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Monday, June 17, 2024 | Back issues
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Bryce Fails to Flip Paul Ryan’s Wisconsin House Seat

Randy Bryce, a union ironworker who became a progressive favorite, failed in his bid to succeed outgoing House Speaker Paul Ryan, losing to the speaker's onetime aide Bryan Steil.

(CN) – Wisconsin’s 1st District, held for 20 years by House Speaker Paul Ryan, remains red after Tuesday’s midterm election with Republican candidate Bryan Steil beating out Democratic challenger Randy Bryce.

Steil, a corporate attorney and former staffer for Ryan who ran on a platform of tax cuts, Second Amendment protections and tighter border security, claimed the lion’s share of votes cast at 58 percent compared to Bryce’s 39 percent when the race was called just after 9 p.m. CST with 75 percent of precincts reporting.

Bryce’s campaign, championing Medicare for all, strong unions and gun control, had a viral start in June 2017 with quick endorsements from U.S. Senator Bernie Sanders and other high-profile Democrats.

This was all before the race changed complexion drastically in April, when Ryan announced he would retire at the end of his current term. This opened up the possibility of the predominantly Republican district shading to blue after Ryan’s nine-term tenure.

Recent polls gave Steil a healthy but modest lead over Bryce. In the end, the gap proved too much to overcome in a Wisconsin district that re-elected Ryan by 35 points in 2016.

President Donald Trump won the southeast Wisconsin district by 10 points that same year and Gov. Scott Walker won the district by 18 points two years earlier.

In his concession speech from his campaign’s election-night gathering in Racine, Bryce remained positive and resilient, seeing considerable victories in defeat.

“We’re just getting started,” Bryce said.

“We didn’t have enough votes to win, but that doesn’t mean we lost. It was about not having working people be the backdrop anymore, because it’s about time that we’re heard.

“We’re used to getting knocked down, but we keep getting up. We don’t need to win an election to do good things for good people.”

In a statement issued shortly after the results came into focus, chair of Wisconsin’s 1st District Democrats Mary Jonker acknowledged the odds of flipping the district.

“From the beginning, we’ve known that replacing Paul Ryan with a true representative from our district would be no easy task,” Jonker said. “And tonight, those who have the most money, who are the best-connected, and who are the strongest supporters of fear and division are doing well.”

Jonker said “Bryan Steil is now faced with a choice: be simply more of the same in Washington, or be a true representative of the people of Wisconsin’s 1st District.

“It’s my hope, but not my expectation, that he will choose the latter.”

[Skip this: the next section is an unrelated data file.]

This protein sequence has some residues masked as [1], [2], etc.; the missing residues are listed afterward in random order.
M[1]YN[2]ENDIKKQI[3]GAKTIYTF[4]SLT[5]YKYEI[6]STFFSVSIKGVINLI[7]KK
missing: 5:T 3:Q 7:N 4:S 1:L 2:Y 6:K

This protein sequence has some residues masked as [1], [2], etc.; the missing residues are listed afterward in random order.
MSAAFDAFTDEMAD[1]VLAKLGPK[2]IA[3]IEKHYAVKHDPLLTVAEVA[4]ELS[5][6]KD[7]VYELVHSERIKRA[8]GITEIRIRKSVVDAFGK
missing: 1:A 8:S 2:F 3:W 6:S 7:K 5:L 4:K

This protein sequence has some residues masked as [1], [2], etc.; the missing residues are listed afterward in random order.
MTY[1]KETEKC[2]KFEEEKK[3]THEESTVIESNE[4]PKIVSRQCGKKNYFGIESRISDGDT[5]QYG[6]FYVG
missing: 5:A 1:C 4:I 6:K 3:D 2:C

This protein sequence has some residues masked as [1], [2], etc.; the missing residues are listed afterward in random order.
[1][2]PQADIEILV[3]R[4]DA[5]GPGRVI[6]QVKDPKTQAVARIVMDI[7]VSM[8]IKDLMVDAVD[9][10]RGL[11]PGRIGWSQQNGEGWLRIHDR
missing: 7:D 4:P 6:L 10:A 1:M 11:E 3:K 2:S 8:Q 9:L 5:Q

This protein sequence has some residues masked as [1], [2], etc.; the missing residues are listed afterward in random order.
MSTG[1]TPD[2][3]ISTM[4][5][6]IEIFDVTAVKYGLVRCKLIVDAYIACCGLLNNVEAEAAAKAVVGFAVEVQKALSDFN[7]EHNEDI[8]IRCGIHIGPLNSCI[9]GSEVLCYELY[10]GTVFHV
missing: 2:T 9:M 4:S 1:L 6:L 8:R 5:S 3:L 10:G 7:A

The people of the 1st District were busy at the polling place at Festival Hall, adjacent to the Racine Civic Centre, on Tuesday, despite the rainy, chilly weather.

One voter, Adam Goldstein, said he didn’t see the race as a referendum on Ryan or Trump specifically.

“It’s just about getting people in office that are more receptive to issues that I’m in tune with,” Goldstein said.

For Goldstein, those issues ran the gamut from the direction of the economy to immigration, but LGBTQ rights was particularly important.

“The way that this administration has treated and plans to treat trans people is a huge motivator for me.”

Goldstein voted Democrat across the ticket.

Greg Kaser, a Racine resident who works in sales, said he was going the other direction and cast his ballot for Walker and Steil.

Kaser, who said he tends to vote Republican but not exclusively, cited health care and immigration as key issues.

“With health care I just feel like we’re better off going with the private side of things rather than relying on the government,” Kaser said.

On immigration, Kaser acknowledged he was torn.

“That’s how this country was founded, but we need to encourage a legal system for immigration that includes responsibility for people living in this country.”

Kaser did, however, say he was voting yes on the referendum seeking to relax criminalization of marijuana, which found its way to the ballot in 16 counties.

Matthew Gonzalez, a Racine resident and recent college graduate, voted Democrat and yes on the marijuana referendum. His foremost concern, however, is education.

“I have two kids, so it’s definitely important to me,” Gonzalez said. “Health care for the same reason.”

In Racine after Bryce’s concession speech, Ben Roob, who moved to the 1st District in October and immediately volunteered with the Bryce campaign, mirrored Bryce’s steadfast attitude.

“I’m upset with the results,” Roob said, “but I’m not going to be complicit.

“It was a race by the middle class and for the middle class, and we need more of that.”

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